Imagine a raven appearing out of thin air and guiding you to an exquisitely carved icon that glows with ancient light and pulses with shamanic power.
This is how the adventure begins for Nadia and Aidan Shaw, 13-year-old twins, who live in idyllic Cold Spring, New York. Armed with the power of the Ravenstone and their own special gifts, they embark on a harrowing quest across centuries, at the bidding of a mysterious old shaman. They must depend on their courage, their faith in their friends, and luck. Or is it destiny?
If they succeed, what they bring back could change the course of human existence.
“Solomon and Carey’s imaginative storytelling sweeps you into a fascinating tale of mystery and adventure. Young twins stumble upon an ancient power that could help their family in the future, or trap them in the past forever.”
~ Linda Zimmermann, successful author of 30 books about the paranormal and mysterious stone sites.
Targeted Age Group:: 8 -13
What Inspired You to Write Your Book?
When my husband, Mark Carey, and I decided to write a novel together, we simultaneously said, "A kid's book!" And we knew we wanted to focus on middle grade. We played the "What if?" game, focusing on all the areas in which we are both interested: twins, time travel, shamans, Native Americans, healing herbs, ancient Celts, redemption… Add in a shape-shifting raven and two wonderful courageous young 13-year-olds, and the story evolved over a snowy New Hampshire winter.
How Did You Come up With Your Characters?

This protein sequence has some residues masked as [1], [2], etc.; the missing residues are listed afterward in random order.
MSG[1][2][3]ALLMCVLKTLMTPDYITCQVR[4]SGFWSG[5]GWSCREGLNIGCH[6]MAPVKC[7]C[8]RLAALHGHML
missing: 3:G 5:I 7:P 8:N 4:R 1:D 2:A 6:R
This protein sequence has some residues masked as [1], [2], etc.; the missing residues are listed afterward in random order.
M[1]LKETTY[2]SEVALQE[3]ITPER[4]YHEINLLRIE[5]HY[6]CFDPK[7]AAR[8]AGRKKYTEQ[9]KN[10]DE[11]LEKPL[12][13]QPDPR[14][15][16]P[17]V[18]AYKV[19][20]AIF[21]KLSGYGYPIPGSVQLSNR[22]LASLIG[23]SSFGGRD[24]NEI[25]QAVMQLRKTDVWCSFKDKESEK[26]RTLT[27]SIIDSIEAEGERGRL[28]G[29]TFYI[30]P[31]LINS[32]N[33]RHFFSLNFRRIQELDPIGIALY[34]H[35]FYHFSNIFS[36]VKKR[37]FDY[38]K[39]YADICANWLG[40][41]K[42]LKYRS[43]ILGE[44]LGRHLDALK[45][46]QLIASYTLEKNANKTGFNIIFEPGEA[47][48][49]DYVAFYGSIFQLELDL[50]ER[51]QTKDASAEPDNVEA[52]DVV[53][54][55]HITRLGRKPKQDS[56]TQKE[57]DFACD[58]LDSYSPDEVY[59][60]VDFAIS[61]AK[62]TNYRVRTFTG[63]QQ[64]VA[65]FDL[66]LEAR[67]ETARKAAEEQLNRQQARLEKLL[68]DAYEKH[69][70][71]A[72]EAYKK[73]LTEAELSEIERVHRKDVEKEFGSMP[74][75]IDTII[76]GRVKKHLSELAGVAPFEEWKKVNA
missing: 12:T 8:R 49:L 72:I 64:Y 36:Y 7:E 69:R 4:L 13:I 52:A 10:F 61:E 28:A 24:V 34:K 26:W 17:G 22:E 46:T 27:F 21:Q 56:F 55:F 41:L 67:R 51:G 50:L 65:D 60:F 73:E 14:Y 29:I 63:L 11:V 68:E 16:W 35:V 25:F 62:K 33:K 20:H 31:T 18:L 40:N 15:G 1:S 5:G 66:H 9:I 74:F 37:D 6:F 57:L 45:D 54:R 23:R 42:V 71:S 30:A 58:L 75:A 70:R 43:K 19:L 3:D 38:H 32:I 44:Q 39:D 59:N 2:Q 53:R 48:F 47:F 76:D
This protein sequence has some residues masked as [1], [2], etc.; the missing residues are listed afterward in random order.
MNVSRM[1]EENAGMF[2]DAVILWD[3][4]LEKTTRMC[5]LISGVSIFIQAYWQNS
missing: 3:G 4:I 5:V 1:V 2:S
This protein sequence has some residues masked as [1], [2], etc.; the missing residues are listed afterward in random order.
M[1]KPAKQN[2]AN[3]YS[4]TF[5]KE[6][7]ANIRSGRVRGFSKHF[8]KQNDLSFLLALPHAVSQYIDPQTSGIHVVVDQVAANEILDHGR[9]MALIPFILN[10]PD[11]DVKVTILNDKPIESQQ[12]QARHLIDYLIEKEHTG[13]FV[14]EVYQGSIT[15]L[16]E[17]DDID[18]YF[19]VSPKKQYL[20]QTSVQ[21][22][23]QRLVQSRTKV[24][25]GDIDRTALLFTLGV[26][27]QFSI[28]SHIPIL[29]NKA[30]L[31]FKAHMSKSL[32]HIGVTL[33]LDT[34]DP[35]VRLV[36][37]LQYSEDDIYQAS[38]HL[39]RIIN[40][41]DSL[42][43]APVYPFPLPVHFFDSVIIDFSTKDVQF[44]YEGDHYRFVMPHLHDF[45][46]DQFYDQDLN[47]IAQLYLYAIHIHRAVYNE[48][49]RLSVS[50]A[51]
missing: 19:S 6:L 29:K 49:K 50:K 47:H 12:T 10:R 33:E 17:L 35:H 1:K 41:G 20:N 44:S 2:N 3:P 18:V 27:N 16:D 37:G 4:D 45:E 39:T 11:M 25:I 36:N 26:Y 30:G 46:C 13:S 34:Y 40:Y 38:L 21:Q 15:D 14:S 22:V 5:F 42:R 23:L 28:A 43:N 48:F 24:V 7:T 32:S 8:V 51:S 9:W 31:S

I love the development of characters! Creating characters always involves an amalgamation of many people I have known, or observed. We knew we wanted honorable, courageous characters, who, although flawed as we all are, have good hearts and choose the right path. (Except for our evil character and he must reap his just rewards!)
Nadia and Aidan, the two protagonists, are 13-year-old twins, who have special gifts. Nadia is profoundly intuitive, can read or feel other peoples' emotions or thoughts. She is impulsive, impatient, passionate, loving, generous, loves her family, and is a bit anxious. Aidan is thoughtful, rational, has been gifted with a photographic memory, and is courageous and highly honorable. He may be just a wee bit geeky and careful, but he is the perfect foil and complement to his twin sister. Together they are greater than the sum of the parts. One and one = three.
June 16, 2016, Cold Spring, New York
"You feel invisible," Nadia said in a matter-of-fact tone.
"Yeah, that pretty much sums it up." Her twin brother Aidan kicked at a rock on the sidewalk, sending it skittering across the pavement. "The only A in the whole class for my Wappinger Tribe paper and he didn't say a single word about it."